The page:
Does Color Count as Product Placement?
Use of advertiser's colors in sponsored issues: ethical?
New York magazine this week joined a small but growing list of publishers to turn over their magazines to a single sponsor, selling 24 front-of-book advertising pages to HSBC, the European bankâ€”making it the magazineâ€™s largest single-issue advertiser ever.
The New Yorker famously sold its entire inventory to Target in 2005, sparking a debate over the ethics of running a campaign that used illustrations, mimicking the New Yorkerâ€™s famed covers, and a cover that, itself, featured beach balls mimicking Targetâ€™s red and white colors.
While less known, HSBCâ€™s colors, also red and white, are used on New York magazineâ€™s cover this week. Intentional?
â€śAbsolutely not,â€ť Serena Torrey, a representative for New York magazine, wrote in an e-mail. â€śRed, white and black are employed frequently on New York magazine's covers (and inside the magazine) and have been for decades. As Adam [Moss] said in his letter on the Table of Contents page, 'ads and editorial matter in New York are always completely independent of one another, this issue included.â€™ Of course, the cover is some of our most important and visible 'editorial matter' and is always subject to exactly the same hard-line 'church and state' separation as is the rest of the magazine.â€ť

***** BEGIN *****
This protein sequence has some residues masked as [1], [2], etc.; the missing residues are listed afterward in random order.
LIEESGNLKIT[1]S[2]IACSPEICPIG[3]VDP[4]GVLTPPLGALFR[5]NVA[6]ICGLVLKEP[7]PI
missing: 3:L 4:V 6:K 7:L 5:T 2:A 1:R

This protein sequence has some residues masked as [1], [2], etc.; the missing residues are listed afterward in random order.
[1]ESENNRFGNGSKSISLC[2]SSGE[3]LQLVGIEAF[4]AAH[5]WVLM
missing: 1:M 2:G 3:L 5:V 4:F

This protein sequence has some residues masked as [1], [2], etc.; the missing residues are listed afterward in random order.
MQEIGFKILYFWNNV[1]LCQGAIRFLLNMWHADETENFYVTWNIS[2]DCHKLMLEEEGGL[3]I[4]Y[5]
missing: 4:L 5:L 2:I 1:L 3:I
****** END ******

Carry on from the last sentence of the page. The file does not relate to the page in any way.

(Torrey, I should mention, attached 15 recent covers using red, white and/or black to prove her point.)
In August, TV Guide published an issue with ABC Television as its sole advertiser, with 21 ad pages promoting ABC Televisionâ€™s fall lineup. (TV Guide didnâ€™t bother matching ABCâ€™s color palette; they simply put Patrick Dempsey, the star of ABCâ€™s primetime drama Greyâ€™s Anatomy, on the issueâ€™s cover.)
While TV Guideâ€™s cover treatment raises legitimate ethical questions (Did they really sell the cover to ABC? Would ABC still have run its ads if TV Guide put, say, Kiefer â€śJack Bauerâ€ť Sutherland on its cover?) thereâ€™s nothing wrong with what New York or the New Yorker did here, regardless of intent.
But as perennial National Magazine Award winners, theyâ€™ll never admit it. As David Carey, then-VP and publisher of the New Yorker, said at the time: "The editorial integrity of our product is a big thing."
Post Comment / Discuss This Blog - Info/Rules